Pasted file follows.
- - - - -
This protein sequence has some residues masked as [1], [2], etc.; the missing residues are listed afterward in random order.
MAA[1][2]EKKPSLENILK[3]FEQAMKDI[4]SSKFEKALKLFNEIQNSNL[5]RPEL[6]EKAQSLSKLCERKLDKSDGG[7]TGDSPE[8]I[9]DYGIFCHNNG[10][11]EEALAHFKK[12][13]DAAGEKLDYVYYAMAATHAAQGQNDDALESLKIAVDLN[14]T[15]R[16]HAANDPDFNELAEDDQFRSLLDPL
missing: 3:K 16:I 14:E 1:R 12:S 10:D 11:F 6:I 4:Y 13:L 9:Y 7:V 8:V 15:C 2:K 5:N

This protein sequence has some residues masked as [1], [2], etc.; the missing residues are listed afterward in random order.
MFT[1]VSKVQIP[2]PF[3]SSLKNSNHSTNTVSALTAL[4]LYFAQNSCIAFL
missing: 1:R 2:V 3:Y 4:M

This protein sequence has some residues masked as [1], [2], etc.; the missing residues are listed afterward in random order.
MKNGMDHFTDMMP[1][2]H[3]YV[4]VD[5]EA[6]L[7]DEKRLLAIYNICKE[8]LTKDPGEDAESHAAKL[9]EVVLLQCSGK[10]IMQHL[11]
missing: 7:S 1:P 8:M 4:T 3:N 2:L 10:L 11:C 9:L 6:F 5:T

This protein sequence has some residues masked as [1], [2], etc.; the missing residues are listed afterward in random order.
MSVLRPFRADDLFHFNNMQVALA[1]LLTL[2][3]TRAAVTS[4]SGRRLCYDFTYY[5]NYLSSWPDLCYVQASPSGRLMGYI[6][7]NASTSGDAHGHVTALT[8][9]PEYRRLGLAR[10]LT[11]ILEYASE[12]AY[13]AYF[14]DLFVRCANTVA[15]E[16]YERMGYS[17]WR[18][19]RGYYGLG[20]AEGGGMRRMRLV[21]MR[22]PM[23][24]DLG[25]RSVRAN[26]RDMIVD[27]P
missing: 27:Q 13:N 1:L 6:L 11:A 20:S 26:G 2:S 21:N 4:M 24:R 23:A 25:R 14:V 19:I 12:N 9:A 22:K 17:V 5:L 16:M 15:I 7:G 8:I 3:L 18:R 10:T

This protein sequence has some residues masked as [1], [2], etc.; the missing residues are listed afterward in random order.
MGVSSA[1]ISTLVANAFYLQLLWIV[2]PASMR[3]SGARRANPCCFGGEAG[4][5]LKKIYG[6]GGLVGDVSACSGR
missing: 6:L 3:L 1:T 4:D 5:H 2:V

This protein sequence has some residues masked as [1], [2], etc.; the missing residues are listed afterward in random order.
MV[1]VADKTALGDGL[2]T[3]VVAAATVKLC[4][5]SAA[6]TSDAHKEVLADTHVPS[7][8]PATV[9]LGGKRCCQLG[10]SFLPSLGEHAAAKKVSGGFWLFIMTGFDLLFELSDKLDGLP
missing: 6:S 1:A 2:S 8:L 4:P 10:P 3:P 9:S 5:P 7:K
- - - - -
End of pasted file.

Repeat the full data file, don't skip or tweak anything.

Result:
This protein sequence has some residues masked as [1], [2], etc.; the missing residues are listed afterward in random order.
MAA[1][2]EKKPSLENILK[3]FEQAMKDI[4]SSKFEKALKLFNEIQNSNL[5]RPEL[6]EKAQSLSKLCERKLDKSDGG[7]TGDSPE[8]I[9]DYGIFCHNNG[10][11]EEALAHFKK[12][13]DAAGEKLDYVYYAMAATHAAQGQNDDALESLKIAVDLN[14]T[15]R[16]HAANDPDFNELAEDDQFRSLLDPL
missing: 3:K 16:I 14:E 1:R 12:S 10:D 11:F 6:I 4:Y 13:L 9:Y 7:V 8:V 15:C 2:K 5:N

This protein sequence has some residues masked as [1], [2], etc.; the missing residues are listed afterward in random order.
MFT[1]VSKVQIP[2]PF[3]SSLKNSNHSTNTVSALTAL[4]LYFAQNSCIAFL
missing: 1:R 2:V 3:Y 4:M

This protein sequence has some residues masked as [1], [2], etc.; the missing residues are listed afterward in random order.
MKNGMDHFTDMMP[1][2]H[3]YV[4]VD[5]EA[6]L[7]DEKRLLAIYNICKE[8]LTKDPGEDAESHAAKL[9]EVVLLQCSGK[10]IMQHL[11]
missing: 7:S 1:P 8:M 4:T 3:N 2:L 10:L 11:C 9:L 6:F 5:T

This protein sequence has some residues masked as [1], [2], etc.; the missing residues are listed afterward in random order.
MSVLRPFRADDLFHFNNMQVALA[1]LLTL[2][3]TRAAVTS[4]SGRRLCYDFTYY[5]NYLSSWPDLCYVQASPSGRLMGYI[6][7]NASTSGDAHGHVTALT[8][9]PEYRRLGLAR[10]LT[11]ILEYASE[12]AY[13]AYF[14]DLFVRCANTVA[15]E[16]YERMGYS[17]WR[18][19]RGYYGLG[20]AEGGGMRRMRLV[21]MR[22]PM[23][24]DLG[25]RSVRAN[26]RDMIVD[27]P
missing: 27:Q 13:N 1:L 6:L 11:A 20:S 26:G 2:S 21:N 4:M 24:R 23:A 25:R 14:V 19:I 12:N 9:A 22:K 17:V 5:L 16:M 15:I 7:G 8:I 3:L 18:R 10:T

This protein sequence has some residues masked as [1], [2], etc.; the missing residues are listed afterward in random order.
MGVSSA[1]ISTLVANAFYLQLLWIV[2]PASMR[3]SGARRANPCCFGGEAG[4][5]LKKIYG[6]GGLVGDVSACSGR
missing: 6:L 3:L 1:T 4:D 5:H 2:V

This protein sequence has some residues masked as [1], [2], etc.; the missing residues are listed afterward in random order.
MV[1]VADKTALGDGL[2]T[3]VVAAATVKLC[4][5]SAA[6]TSDAHKEVLADTHVPS[7][8]PATV[9]LGGKRCCQLG[10]SFLPSLGEHAAAKKVSGGFWLFIMTGFDLLFELSDKLDGLP
missing: 6:S 1:A 2:S 8:L 4:P 10:P 3:P 9:S 5:P 7:K